@S.E. - I can GUARANTEE you that most of the laborers and relatively unskilled helpers will be ILLEGAL ALIENS if the city decides to build a soccer stadium. That's how the subcontractors come up with the lowest bid - they pay their guys in cash as "contractors" and don't have to pay the employer's share of employment taxes.

    Go to ANY bid job site in DC and listen - you'll hear Spanish spoken among most of the laborers.

  • @typical

    As with any job with city money, status of the employees has to be confirmed by law, and is verified by the city.

    The truth of the matter is, you have an army of hispanic construction laborers who spend 4 or 5 hours a day on the road commuting back and forth from West Virginia or Pennsylavania to come to DC to make their 50K a year. Why do they get all the jobs, when the perpetually unemployed black man who lives 2 blocks away doesn't? Easy, because they show up, every.single.day.

    The 24 year old unemployed black guy down the street prefers his pretty cushy free ride, sitting home all day playing the Xbox thanks to the DC taxpayers and the nations most generous welfare laws.

    Anecdotal story... Clark Construction was hired for a city development job ~6 years ago. Part of the deal the city worked out with Clark is that Clark had to set aside 100 of the 400 basic labor jobs on the project, specifically for DC residents. These were decent jobs mind you, $20 bucks an hour, overtime if you wanted it, healthcare etc all for unskilled, inexperienced labor jobs.

    Clark advertised in all DC job centers, set up a completely new website for it, the DC Dept of Employment Services advertised the jobs through all their media and databases and neighbor centers.

    By the end of the 22 month construction project, he had had a total of 61 DC residents apply for the 100 positions specifically for them. He offered jobs to 55 of them. Of that number, 8 actually saw the job through. The rest would show up for a few days and then just stop showing up. He would never hear from them again.

    People can wax poetic about all those "bad" MD, WVA'ers and VA residents "taking" DC jobs, but the simple fact of the matter is its those good ol boy rednecks and hispanic guys from WVA that have to drive 2 hours each way who reliably show up every.single.day.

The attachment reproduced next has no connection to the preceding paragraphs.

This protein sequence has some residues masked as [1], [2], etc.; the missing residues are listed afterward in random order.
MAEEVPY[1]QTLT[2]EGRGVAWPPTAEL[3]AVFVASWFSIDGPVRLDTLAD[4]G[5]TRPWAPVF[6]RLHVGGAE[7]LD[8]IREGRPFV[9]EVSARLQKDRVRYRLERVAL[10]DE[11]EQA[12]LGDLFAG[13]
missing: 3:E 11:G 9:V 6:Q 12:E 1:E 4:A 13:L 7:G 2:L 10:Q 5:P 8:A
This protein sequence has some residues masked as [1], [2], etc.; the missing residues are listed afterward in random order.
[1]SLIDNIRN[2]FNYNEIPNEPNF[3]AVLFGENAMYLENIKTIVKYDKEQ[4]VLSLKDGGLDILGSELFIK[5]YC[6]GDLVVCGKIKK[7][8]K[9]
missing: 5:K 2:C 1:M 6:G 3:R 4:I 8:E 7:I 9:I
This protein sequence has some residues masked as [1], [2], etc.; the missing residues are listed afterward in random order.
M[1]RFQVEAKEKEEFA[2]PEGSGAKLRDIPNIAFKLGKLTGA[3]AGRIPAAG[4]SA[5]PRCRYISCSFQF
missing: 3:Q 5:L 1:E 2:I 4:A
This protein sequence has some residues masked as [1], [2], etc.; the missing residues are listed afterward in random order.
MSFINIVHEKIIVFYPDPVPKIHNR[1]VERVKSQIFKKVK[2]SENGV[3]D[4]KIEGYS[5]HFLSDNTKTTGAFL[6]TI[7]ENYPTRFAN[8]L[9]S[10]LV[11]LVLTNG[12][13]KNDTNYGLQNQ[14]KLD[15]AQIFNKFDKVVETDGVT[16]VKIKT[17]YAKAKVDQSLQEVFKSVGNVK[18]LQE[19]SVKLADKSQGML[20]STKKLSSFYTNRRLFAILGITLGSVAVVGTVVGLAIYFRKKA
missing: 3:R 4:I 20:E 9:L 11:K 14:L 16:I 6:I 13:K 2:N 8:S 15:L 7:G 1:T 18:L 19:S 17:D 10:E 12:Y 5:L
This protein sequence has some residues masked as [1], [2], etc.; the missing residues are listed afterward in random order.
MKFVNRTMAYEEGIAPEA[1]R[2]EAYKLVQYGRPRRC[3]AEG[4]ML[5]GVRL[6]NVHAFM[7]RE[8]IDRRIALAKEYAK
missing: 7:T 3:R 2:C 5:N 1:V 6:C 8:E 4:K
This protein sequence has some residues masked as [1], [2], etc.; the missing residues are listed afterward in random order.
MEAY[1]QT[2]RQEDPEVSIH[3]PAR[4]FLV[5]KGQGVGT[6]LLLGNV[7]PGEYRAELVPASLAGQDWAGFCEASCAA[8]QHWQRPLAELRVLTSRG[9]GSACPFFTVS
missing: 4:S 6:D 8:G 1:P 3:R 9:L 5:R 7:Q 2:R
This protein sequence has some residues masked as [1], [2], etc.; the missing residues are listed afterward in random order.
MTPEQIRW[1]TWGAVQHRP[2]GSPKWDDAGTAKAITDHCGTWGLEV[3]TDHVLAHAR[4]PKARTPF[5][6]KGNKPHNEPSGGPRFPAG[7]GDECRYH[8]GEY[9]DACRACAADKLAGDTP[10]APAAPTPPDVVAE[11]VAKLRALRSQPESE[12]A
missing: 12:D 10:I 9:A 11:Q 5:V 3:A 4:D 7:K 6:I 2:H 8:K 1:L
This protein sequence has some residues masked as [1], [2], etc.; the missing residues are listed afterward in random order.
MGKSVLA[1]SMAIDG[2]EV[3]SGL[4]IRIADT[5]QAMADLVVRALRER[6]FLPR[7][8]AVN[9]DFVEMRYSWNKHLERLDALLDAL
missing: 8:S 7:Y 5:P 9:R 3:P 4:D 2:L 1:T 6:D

• Sgc

    @bk,
    That doesn't matter all that much to the politicians. Because they're also likely to realize that the people who favor the project are, on balance, more likely to bear it in mind when they vote than the people who don't (in that latter category, you're going to find a lot of fairly indiscriminate cynicism, the kind that says "I'm against all of 'em"). Also, going by the history of the baseball stadium, there was a huge swing in favor of the project after it had been completed versus when it was being debated. It was in the mid-40s during debate time, and about 70% in favor once done.

  • George

    Well this discussion rapidly devolved into racism, rather than talk about the merits of a stadium, the deal, or the need to keep the team in D.C. Stadium deals are unpopular because the Lerner's screwed the city with the new National's Stadium and the Redskins Dan Snyder is demanding a $700 billion in extortion. However, is it not reasonable to ask DC to cover the cost of utility, road, and general infrastructure in the area? The Stadium itself would be fully paid for by DC United.

  • Bubba

    "I wish the people whose current jobs in SW DC will be eliminated by eminent domain had been polled. I wonder how they feel?"

    What current jobs in SW DC? Have you ever been there?